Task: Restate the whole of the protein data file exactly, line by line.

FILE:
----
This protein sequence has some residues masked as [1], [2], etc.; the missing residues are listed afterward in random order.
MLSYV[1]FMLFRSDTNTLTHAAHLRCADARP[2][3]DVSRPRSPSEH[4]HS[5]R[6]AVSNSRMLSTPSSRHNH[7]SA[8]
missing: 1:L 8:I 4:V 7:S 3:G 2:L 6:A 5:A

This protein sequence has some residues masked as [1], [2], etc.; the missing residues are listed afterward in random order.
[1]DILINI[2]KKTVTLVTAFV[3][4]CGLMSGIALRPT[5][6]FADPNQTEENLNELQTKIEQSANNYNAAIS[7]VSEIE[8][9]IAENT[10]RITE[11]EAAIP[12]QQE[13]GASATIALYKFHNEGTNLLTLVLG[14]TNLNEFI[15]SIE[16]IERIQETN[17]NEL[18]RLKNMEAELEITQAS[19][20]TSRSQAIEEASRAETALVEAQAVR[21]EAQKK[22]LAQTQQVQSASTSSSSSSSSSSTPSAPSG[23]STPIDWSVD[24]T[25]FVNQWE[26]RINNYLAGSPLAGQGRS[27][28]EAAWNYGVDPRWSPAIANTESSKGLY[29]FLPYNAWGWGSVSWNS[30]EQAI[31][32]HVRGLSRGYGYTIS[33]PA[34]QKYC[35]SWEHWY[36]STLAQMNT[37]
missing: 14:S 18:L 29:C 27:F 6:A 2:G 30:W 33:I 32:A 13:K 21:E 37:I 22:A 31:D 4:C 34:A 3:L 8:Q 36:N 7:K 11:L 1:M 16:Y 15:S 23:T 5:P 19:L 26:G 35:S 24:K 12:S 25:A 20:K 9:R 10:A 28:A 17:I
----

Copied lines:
This protein sequence has some residues masked as [1], [2], etc.; the missing residues are listed afterward in random order.
MLSYV[1]FMLFRSDTNTLTHAAHLRCADARP[2][3]DVSRPRSPSEH[4]HS[5]R[6]AVSNSRMLSTPSSRHNH[7]SA[8]
missing: 1:L 8:I 4:V 7:S 3:G 2:L 6:A 5:A

This protein sequence has some residues masked as [1], [2], etc.; the missing residues are listed afterward in random order.
[1]DILINI[2]KKTVTLVTAFV[3][4]CGLMSGIALRPT[5][6]FADPNQTEENLNELQTKIEQSANNYNAAIS[7]VSEIE[8][9]IAENT[10]RITE[11]EAAIP[12]QQE[13]GASATIALYKFHNEGTNLLTLVLG[14]TNLNEFI[15]SIE[16]IERIQETN[17]NEL[18]RLKNMEAELEITQAS[19][20]TSRSQAIEEASRAETALVEAQAVR[21]EAQKK[22]LAQTQQVQSASTSSSSSSSSSSTPSAPSG[23]STPIDWSVD[24]T[25]FVNQWE[26]RINNYLAGSPLAGQGRS[27][28]EAAWNYGVDPRWSPAIANTESSKGLY[29]FLPYNAWGWGSVSWNS[30]EQAI[31][32]HVRGLSRGYGYTIS[33]PA[34]QKYC[35]SWEHWY[36]STLAQMNT[37]
missing: 14:S 18:L 29:C 27:F 6:A 2:G 30:W 33:I 32:A 13:K 21:E 37:I 22:A 31:D 4:C 34:A 3:L 8:Q 36:N 7:K 11:L 1:M 16:Y 15:S 23:T 5:P 19:L 26:G 35:S 24:K 12:S 25:A 20:K 9:R 10:A 28:A 17:I